• uomatters says:

              I’d support revising the “Resistance” learning objective so it was less about “linguistic forms, cultural production, and scholarship of those subject to discrimination or inequality” and more about learning how to fight back.

            • Environmental necessity says:

              So, do you object to the idea that the current order creates victims, people who suffer disproportionately in this society, or do you object to studying the processes that create such circumstances?

            • apt says:

              “resistance” should definitely have the spirit of “fighting back” as uomatters points out. That spirit goes a long way to -both- identify structures of power that are violently oppressive (through multiple kinds of violence) as well as identify active forms of resistance/fight back (and again through multiple kinds of “resistance”). I recently started reading through the following article and respondent contributions that take up these concepts of victimhood and resistance in some thoughtful and complex ways:


            • honest Uncle Bernie says:

              To E.n. — In the main — speaking very broadly — I don’t think this society creates victims; it offers tremendous opportunities to most people lucky enough to be here. (As evidenced by the fact that illegal immigration is such a huge phenomenon and issue in the U.S. — I know of no other more or less civilized country with our level or fracation of illegal immigration.) Now if you want to tell me that someone innocent who gets shot in Chicago, or grows up fatherless, or gets raped by a stranger, or a little kid who goes hungry, yeah, I would say that they are victims, though we might disagree about what they are victims of in each case.

              I would put it more that different parts of the society and culture have dysfunctionalities, more than that they create victims.

              But if the curriculum insists on emphasizing victimization — I would insist that a variety of viewpoints be taught. I would include voices including Shelby Steele, Amy Wax, Heather MacDonald, Charles Murray — even though I don’t completely agree with any of them. For that matter, I would include W.E.B Dubois and Booker T. Washington.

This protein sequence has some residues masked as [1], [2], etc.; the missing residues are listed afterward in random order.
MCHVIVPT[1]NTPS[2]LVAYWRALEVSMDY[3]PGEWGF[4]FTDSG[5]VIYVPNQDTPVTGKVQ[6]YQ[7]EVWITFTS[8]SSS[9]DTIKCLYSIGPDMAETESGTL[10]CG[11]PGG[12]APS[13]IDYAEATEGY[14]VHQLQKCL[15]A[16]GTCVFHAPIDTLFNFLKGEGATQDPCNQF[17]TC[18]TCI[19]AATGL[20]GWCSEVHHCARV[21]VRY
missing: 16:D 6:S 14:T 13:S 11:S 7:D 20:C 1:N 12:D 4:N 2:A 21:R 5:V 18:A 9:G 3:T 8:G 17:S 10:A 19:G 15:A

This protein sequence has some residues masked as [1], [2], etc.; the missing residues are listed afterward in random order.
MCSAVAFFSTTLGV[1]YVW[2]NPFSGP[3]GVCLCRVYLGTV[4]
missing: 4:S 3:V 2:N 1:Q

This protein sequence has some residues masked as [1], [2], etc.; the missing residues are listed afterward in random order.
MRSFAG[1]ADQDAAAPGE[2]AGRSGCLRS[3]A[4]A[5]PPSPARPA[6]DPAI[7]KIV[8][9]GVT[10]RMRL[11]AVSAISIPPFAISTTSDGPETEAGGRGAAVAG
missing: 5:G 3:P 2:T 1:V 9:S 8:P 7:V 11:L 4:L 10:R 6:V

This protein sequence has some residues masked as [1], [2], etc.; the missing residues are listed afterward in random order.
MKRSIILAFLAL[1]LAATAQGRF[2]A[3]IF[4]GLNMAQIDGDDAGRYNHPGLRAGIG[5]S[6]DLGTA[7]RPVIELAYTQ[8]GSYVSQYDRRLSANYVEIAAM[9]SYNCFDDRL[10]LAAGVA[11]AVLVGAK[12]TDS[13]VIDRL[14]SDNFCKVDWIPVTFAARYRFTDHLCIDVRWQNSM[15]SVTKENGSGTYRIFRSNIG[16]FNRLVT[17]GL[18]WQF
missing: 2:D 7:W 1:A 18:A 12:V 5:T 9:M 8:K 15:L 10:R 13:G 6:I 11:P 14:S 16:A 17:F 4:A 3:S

• Environmental necessity says:

              To honest uncle bernie: “I don’t think this society creates victims”; clearly we see things differently. You acknowledge that some are harmed individually, while you skip over systemic harms like racism, sexism, theft of native land, entrenched homophobia and transphobia, and on and on, rushing to extol the virtues of opportunities…which a cursory review of the data show are differentially conferred, even setting aside unearned prior privilege, and granting the full weight of your argument. There is opportunity, but it is and has been concentrated. This is the essence of institutional or structural analysis as opposed to a worthless series of anecdotes and individualized accounts that obscure their operations. “Dysfunctionalities” betrays your perspective as it both naturalizes oppression and positions it as the outcome of unintentional factors. In any event, you will be relieved that no proposed courses teach people to be victims (as if it could) but rather, at least the best ones, describe the social processes that disadvantage some relative to others, and attempt to provide students, all students, the tools the analyze those processes and structures and the means to work together to be a part of their solution.

      • honest Uncle Bernie says:

        I might begin with not snarking about LO and OC. The former a source of many of our best students, by the way. OC is probably far more “diverse” than any place in Oregon including UO.

        The old muticulti reqs were not so bad, especially by comparison with the new proposals.

        Oh, I might begin by having them read some Claude Steele. And then some Shelby Steele.

        And then perhaps the Black Book of Communism, about matters of which they are shockingly unaware.

        We could go from there.

      • Anonymous Duck says: